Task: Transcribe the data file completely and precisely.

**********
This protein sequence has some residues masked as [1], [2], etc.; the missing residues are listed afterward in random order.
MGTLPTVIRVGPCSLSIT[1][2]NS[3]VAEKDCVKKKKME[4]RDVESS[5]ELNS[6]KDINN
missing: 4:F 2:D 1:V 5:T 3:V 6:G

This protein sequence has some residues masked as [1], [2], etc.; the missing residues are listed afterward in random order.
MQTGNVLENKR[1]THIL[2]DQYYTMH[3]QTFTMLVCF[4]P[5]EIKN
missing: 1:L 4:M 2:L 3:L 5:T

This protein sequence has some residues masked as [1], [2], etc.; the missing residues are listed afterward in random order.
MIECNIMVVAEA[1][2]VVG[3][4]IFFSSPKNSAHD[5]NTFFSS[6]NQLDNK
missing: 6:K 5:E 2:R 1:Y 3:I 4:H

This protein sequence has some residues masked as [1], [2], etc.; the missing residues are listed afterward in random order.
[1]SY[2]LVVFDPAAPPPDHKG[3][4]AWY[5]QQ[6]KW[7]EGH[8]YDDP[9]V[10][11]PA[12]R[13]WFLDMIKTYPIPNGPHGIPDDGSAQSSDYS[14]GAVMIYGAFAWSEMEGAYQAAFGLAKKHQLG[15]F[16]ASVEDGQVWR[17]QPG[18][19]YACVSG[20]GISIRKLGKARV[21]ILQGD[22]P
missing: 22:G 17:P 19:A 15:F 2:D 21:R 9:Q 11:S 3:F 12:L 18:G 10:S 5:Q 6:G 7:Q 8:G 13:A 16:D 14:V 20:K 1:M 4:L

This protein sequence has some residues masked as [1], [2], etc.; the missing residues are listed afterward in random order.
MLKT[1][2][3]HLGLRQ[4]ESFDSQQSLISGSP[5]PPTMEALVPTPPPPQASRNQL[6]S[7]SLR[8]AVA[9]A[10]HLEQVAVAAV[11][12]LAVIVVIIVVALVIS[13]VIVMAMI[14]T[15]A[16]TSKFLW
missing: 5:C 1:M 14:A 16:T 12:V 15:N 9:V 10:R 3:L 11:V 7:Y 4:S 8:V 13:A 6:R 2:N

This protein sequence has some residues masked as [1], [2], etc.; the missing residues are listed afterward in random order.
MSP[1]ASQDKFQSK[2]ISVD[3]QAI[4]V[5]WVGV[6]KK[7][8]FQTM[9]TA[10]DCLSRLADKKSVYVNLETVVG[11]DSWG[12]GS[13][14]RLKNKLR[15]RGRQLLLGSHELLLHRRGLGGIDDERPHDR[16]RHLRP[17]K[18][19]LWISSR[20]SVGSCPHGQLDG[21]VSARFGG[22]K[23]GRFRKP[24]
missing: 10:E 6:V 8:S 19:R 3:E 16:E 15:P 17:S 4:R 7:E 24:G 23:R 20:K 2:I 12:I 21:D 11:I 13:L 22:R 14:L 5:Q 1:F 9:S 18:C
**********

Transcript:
This protein sequence has some residues masked as [1], [2], etc.; the missing residues are listed afterward in random order.
MGTLPTVIRVGPCSLSIT[1][2]NS[3]VAEKDCVKKKKME[4]RDVESS[5]ELNS[6]KDINN
missing: 4:F 2:D 1:V 5:T 3:V 6:G

This protein sequence has some residues masked as [1], [2], etc.; the missing residues are listed afterward in random order.
MQTGNVLENKR[1]THIL[2]DQYYTMH[3]QTFTMLVCF[4]P[5]EIKN
missing: 1:L 4:M 2:L 3:L 5:T

This protein sequence has some residues masked as [1], [2], etc.; the missing residues are listed afterward in random order.
MIECNIMVVAEA[1][2]VVG[3][4]IFFSSPKNSAHD[5]NTFFSS[6]NQLDNK
missing: 6:K 5:E 2:R 1:Y 3:I 4:H

This protein sequence has some residues masked as [1], [2], etc.; the missing residues are listed afterward in random order.
[1]SY[2]LVVFDPAAPPPDHKG[3][4]AWY[5]QQ[6]KW[7]EGH[8]YDDP[9]V[10][11]PA[12]R[13]WFLDMIKTYPIPNGPHGIPDDGSAQSSDYS[14]GAVMIYGAFAWSEMEGAYQAAFGLAKKHQLG[15]F[16]ASVEDGQVWR[17]QPG[18][19]YACVSG[20]GISIRKLGKARV[21]ILQGD[22]P
missing: 22:G 17:P 19:A 15:F 2:D 21:R 9:Q 11:S 3:F 12:L 18:G 10:S 5:Q 6:G 7:Q 8:G 13:A 16:D 14:V 20:K 1:M 4:L

This protein sequence has some residues masked as [1], [2], etc.; the missing residues are listed afterward in random order.
MLKT[1][2][3]HLGLRQ[4]ESFDSQQSLISGSP[5]PPTMEALVPTPPPPQASRNQL[6]S[7]SLR[8]AVA[9]A[10]HLEQVAVAAV[11][12]LAVIVVIIVVALVIS[13]VIVMAMI[14]T[15]A[16]TSKFLW
missing: 5:C 1:M 14:A 16:T 12:V 15:N 9:V 10:R 3:L 11:V 7:Y 4:S 8:V 13:A 6:R 2:N

This protein sequence has some residues masked as [1], [2], etc.; the missing residues are listed afterward in random order.
MSP[1]ASQDKFQSK[2]ISVD[3]QAI[4]V[5]WVGV[6]KK[7][8]FQTM[9]TA[10]DCLSRLADKKSVYVNLETVVG[11]DSWG[12]GS[13][14]RLKNKLR[15]RGRQLLLGSHELLLHRRGLGGIDDERPHDR[16]RHLRP[17]K[18][19]LWISSR[20]SVGSCPHGQLDG[21]VSARFGG[22]K[23]GRFRKP[24]
missing: 10:E 6:V 8:S 19:R 3:E 16:E 15:P 17:S 4:R 7:E 24:G 23:R 20:K 2:I 12:I 21:D 11:I 13:L 22:R 14:L 5:Q 1:F 9:S 18:C